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UNICEF Innocenti's complete catalogue of research and reports
Places and Spaces: Environments and children’s well-being
SPOTLIGHT

Places and Spaces: Environments and children’s well-being

Report Card 17 explores how 43 OECD/EU countries are faring in providing healthy environments for children. Do children have clean water to drink? Do they have good-quality air to breathe? Are their homes free of lead and mould? How many children live in overcrowded homes? How many have access to green play spaces, safe from road traffic? Data show that a nation’s wealth does not guarantee a healthy environment. Far too many children are deprived of a healthy home, irreversibly damaging their current and future well-being. Beyond children’s immediate environments, over-consumption in some of the world’s richest countries is destroying children’s environments globally. This threatens both children worldwide and future generations. To provide all children with safe and healthy environments, governments, policymakers, businesses and all stakeholders are called to act on a set of policy recommendations.
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Basic Education: A vision for the 21st century. Global Seminar Report, 1998
Basic Education: A vision for the 21st century. Global Seminar Report, 1998

AUTHOR(S)
Maggie Black

Published: 1999 Innocenti Global Seminar
The ninth Innocenti Global Seminar took as its theme: Basic Education: A Vision for the 21st Century. The Seminar addressed the urgent need for improved strategies to achieve Education for All; at the same time the Seminar deliberations and recommendations were expected to contribute directly to UNICEF’s broader 'Vision for the 21st Century' in which basic eduation will receive a strong emphasis. In addition to the final statement on basic education for the 21st century drawn up by the participants, actions, emphases and follow-up at Regional and HQ levels were identified.
Cite this publication | No. of pages: 32 | Thematic area: Education, Rights of the Child | Tags: basic education, education, educational policy, right to education | Publisher: UNICEF ICDC, Florence
Children and Families of Ethnic Minorities, Immigrants and Indigenous Peoples: Global Seminar Report, 1995
Children and Families of Ethnic Minorities, Immigrants and Indigenous Peoples: Global Seminar Report, 1995

AUTHOR(S)
Maggie Black

Published: 1997 Innocenti Global Seminar
The seventh Innocenti Global Seminar, held in Florence in October 1996, brought together participants with a wide range of experiences and perspectives to discuss discrimination against ethnic minorities, immigrants and indigenous peoples and to suggest how their needs can be better accommodated in programming and advocacy. The Report emphasizes participation, education and empowerment and calls for systematic attention to be paid to minority populations in all situation analyses. While it recognizes that the political climate in many countries can make advocacy on behalf of minority groups difficult, it also stresses that the near-universal ratification of the UN Convention on the Rights of the Child brings with it an obligation to speak out for the rights of all children, and particularly the most disadvantaged.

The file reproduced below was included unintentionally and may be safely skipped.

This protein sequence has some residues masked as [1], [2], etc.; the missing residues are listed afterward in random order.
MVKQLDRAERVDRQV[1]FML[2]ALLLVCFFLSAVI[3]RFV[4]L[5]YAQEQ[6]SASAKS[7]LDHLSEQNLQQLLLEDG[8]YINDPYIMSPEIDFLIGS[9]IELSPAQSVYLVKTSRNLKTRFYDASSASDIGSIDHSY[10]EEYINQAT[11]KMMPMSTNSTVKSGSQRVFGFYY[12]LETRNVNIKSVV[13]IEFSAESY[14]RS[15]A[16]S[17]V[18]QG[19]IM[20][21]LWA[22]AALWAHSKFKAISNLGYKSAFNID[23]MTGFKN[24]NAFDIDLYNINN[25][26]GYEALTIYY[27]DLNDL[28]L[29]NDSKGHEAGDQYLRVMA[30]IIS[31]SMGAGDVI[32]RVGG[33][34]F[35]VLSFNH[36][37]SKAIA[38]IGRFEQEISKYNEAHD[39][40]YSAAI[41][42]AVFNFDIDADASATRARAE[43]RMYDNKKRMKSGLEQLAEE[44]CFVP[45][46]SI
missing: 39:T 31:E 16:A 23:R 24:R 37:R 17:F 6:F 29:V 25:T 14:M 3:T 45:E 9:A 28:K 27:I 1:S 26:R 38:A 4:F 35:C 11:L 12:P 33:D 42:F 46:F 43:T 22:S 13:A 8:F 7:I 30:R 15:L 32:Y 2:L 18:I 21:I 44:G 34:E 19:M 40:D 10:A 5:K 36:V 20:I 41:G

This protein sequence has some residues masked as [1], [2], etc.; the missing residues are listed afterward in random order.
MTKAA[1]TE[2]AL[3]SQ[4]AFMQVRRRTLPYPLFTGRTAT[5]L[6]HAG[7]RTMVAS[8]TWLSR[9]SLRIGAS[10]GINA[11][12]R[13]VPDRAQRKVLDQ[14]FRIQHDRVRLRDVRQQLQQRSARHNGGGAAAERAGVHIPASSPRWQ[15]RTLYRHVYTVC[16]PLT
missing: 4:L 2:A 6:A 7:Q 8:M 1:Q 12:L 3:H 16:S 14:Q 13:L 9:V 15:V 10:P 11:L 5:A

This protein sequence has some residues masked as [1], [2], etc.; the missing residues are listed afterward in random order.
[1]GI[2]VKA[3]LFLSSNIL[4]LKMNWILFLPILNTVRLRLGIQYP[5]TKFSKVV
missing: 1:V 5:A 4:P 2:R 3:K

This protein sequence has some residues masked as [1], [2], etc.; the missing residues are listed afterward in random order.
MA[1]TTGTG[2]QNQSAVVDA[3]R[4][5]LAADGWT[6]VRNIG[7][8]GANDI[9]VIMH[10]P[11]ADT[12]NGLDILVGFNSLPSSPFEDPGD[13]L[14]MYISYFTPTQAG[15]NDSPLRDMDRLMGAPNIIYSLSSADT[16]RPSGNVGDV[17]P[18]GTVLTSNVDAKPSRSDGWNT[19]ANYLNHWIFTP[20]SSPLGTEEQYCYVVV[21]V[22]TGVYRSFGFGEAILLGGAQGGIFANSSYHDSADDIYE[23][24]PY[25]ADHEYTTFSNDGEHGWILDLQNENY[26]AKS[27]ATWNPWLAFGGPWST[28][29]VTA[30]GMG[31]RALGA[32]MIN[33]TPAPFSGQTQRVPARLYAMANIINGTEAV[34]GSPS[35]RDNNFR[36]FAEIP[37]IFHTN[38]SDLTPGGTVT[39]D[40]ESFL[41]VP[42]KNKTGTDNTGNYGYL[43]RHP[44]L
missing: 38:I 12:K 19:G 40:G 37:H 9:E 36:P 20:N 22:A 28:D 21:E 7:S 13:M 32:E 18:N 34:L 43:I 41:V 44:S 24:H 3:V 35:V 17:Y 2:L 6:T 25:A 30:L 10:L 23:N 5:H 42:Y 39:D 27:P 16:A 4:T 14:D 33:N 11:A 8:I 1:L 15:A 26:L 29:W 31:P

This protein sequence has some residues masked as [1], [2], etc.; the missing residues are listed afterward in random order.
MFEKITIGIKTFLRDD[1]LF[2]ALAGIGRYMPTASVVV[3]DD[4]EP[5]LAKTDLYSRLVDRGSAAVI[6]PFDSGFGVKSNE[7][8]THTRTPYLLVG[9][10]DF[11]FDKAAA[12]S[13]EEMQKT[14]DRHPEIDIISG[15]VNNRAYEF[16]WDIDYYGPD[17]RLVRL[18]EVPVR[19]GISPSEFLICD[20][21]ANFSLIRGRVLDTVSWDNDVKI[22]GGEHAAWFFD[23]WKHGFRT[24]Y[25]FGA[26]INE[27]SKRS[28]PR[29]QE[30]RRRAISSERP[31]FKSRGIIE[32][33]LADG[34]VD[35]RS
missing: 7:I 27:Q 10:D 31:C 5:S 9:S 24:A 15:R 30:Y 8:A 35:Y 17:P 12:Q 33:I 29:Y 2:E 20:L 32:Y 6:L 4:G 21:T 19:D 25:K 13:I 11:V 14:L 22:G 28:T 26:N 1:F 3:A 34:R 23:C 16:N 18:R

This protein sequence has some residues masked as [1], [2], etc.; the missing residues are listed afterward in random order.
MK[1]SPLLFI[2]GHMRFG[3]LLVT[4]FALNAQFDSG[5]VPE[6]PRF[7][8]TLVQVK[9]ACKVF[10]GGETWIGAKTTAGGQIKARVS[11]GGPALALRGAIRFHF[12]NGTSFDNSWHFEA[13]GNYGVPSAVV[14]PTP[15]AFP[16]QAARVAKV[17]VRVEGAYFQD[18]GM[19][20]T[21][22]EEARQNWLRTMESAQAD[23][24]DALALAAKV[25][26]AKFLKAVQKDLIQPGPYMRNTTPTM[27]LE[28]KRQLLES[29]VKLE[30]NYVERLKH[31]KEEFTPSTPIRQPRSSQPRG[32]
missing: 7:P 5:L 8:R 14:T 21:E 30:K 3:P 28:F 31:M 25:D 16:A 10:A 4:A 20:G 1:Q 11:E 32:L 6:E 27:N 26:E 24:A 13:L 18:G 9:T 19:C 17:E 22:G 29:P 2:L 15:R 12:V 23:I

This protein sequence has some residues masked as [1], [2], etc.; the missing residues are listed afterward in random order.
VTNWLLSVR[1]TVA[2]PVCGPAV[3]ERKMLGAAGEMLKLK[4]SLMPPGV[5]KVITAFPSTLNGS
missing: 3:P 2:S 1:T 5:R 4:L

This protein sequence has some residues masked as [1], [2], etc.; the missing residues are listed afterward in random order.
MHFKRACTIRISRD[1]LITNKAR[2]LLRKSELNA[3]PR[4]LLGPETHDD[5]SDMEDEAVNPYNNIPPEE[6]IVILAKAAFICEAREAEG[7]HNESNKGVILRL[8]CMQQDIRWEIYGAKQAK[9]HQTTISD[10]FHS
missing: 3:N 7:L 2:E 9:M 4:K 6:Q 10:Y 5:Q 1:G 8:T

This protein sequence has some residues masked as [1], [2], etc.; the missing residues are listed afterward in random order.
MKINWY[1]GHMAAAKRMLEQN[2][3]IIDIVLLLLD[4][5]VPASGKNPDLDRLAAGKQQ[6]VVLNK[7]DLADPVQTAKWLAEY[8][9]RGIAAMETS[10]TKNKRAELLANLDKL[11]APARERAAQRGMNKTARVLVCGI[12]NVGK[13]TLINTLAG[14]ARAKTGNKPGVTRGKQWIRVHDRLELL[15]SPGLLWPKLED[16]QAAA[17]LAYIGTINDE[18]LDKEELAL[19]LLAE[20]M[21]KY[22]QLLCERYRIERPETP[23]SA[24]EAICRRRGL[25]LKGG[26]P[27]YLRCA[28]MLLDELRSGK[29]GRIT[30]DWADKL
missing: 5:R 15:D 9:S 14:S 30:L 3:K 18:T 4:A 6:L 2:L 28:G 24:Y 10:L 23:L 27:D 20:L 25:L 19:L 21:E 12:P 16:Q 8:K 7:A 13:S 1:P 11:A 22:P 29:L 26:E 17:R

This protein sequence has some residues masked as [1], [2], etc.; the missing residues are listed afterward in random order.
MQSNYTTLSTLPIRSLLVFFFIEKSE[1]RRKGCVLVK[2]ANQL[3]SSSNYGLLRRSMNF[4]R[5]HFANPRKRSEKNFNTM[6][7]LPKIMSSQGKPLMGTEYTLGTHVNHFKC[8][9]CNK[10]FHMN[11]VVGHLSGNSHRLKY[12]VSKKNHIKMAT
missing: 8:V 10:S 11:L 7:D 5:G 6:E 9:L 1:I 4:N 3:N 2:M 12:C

Cite this publication | No. of pages: 56 | Thematic area: Minorities | Tags: children in especially difficult circumstances, minority children, rights of minority children | Publisher: UNICEF ICDC, Florence
Bambini e famiglie appartenenti a minoranze etniche, gruppi immigrati e popolazioni indigene: sintesi dei lavori
Bambini e famiglie appartenenti a minoranze etniche, gruppi immigrati e popolazioni indigene: sintesi dei lavori

AUTHOR(S)
Maggie Black

Published: 1997 Innocenti Global Seminar
Cite this publication | No. of pages: 64 | Thematic area: Minorities | Tags: children in especially difficult circumstances, minority children | Publisher: UNICEF ICDC, Florence
Early Childhood Development Revisited: From policy formulation to programme implementation
Early Childhood Development Revisited: From policy formulation to programme implementation

AUTHOR(S)
Cassie Landers; Pascale Fuertes; Cyril Dalais

Published: 1996 Innocenti Global Seminar